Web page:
It’s just eight weeks until midsummer’s day so if you’ve been planning to shed surplus pounds gained over winter then delay no longer. To help you on your way, we’ve asked two experts in weight loss to give us their top tips. And, if all else fails, learn how to look your best in the new summer fashions even if you don’t have the body you want. HILARIE STELFOX reports
MOST of us approach spring and summer carrying a few extra pounds gained over winter.
Which makes it unfortunate that the new season’s fashion are more revealing and less forgiving than cold weather clothes.
But with two months to go before the summer solstice, there’s still time to get into shape and look forward to sunny days and the holiday season.
Fitness consultant Chris Ball, who runs his own gym in Elland, says the thought of summer holidays always causes an influx of new clients: “You get a mad rush in January when people are making their New Year’s resolutions, then again in May/June when they want to get a beach body,’’ he said. “They leave it quite late.”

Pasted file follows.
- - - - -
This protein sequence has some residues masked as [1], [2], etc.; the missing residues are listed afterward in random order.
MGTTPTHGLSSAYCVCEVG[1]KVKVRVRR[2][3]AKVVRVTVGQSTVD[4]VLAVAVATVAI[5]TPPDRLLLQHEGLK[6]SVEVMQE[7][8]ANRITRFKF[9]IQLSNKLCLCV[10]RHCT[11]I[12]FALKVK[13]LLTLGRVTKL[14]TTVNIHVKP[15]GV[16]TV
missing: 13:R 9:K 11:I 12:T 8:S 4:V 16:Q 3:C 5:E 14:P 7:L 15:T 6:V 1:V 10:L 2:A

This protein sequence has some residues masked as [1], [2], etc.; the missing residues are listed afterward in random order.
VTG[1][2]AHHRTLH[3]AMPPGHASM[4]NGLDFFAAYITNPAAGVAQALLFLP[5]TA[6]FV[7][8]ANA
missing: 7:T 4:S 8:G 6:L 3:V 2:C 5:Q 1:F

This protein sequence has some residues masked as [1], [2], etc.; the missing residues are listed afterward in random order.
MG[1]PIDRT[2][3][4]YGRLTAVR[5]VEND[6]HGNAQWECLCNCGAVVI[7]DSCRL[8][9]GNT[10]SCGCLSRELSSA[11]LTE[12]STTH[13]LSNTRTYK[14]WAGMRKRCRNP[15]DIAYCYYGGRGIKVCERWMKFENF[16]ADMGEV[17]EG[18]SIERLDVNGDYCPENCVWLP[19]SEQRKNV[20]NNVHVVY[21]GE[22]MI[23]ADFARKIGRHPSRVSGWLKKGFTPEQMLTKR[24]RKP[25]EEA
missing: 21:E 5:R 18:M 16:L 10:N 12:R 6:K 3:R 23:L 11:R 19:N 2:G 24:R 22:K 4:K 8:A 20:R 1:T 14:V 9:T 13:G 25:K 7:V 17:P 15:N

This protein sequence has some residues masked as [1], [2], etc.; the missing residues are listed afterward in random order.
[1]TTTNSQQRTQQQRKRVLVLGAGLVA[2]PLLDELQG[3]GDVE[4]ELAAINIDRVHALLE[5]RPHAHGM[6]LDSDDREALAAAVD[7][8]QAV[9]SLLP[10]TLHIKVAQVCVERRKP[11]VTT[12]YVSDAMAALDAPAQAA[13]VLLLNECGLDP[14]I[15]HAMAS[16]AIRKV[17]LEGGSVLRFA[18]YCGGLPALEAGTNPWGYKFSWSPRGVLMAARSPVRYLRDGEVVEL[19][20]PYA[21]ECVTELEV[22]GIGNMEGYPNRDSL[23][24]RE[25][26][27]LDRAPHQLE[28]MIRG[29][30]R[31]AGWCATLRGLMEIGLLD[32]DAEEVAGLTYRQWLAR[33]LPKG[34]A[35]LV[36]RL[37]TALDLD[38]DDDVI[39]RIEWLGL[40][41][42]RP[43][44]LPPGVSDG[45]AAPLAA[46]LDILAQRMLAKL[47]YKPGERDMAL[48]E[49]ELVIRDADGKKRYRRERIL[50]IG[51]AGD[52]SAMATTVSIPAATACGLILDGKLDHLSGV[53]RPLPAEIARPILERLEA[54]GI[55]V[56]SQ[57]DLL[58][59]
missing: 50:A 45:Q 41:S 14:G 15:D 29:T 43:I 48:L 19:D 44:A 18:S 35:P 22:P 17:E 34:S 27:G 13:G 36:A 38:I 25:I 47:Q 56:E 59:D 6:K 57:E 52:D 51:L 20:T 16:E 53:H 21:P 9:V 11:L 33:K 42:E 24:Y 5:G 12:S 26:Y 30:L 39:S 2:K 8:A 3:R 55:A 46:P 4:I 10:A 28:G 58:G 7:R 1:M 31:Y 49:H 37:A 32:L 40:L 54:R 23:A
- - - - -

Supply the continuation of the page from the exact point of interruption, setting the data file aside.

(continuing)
Chris, a sports performance coaching graduate from the Carnegie faculty of Leeds Metropolitan University, takes the scientific approach to diet and fitness.
He believes that simply cutting calories is not enough.
He explained: “What people have got to understand is that when you diet you lose water, muscle and fat and that the less lean tissue you have (muscle) the less your body is able to burn your calorie intake.
“As people get older weight doesn’t come off as easily and they tend to slow down so they end up storing more of their calorie intake as fat.”
He says the solution is to force the body to use its fat stores for energy and increase lean tissue through moderate, regular exercise.
“A brisk walk every day is probably enough,’’ he said. “You don’t need to be overdoing it.’’
Chris also sets his clients a programme of weight and resistance training to maintain and build muscle.
His diet plan begins with a 14-day period of abstinence from processed carbohydrates, such as sugary foods, bread and pasta. Instead of these he advises an intake of protein, fresh vegetables and seed oils.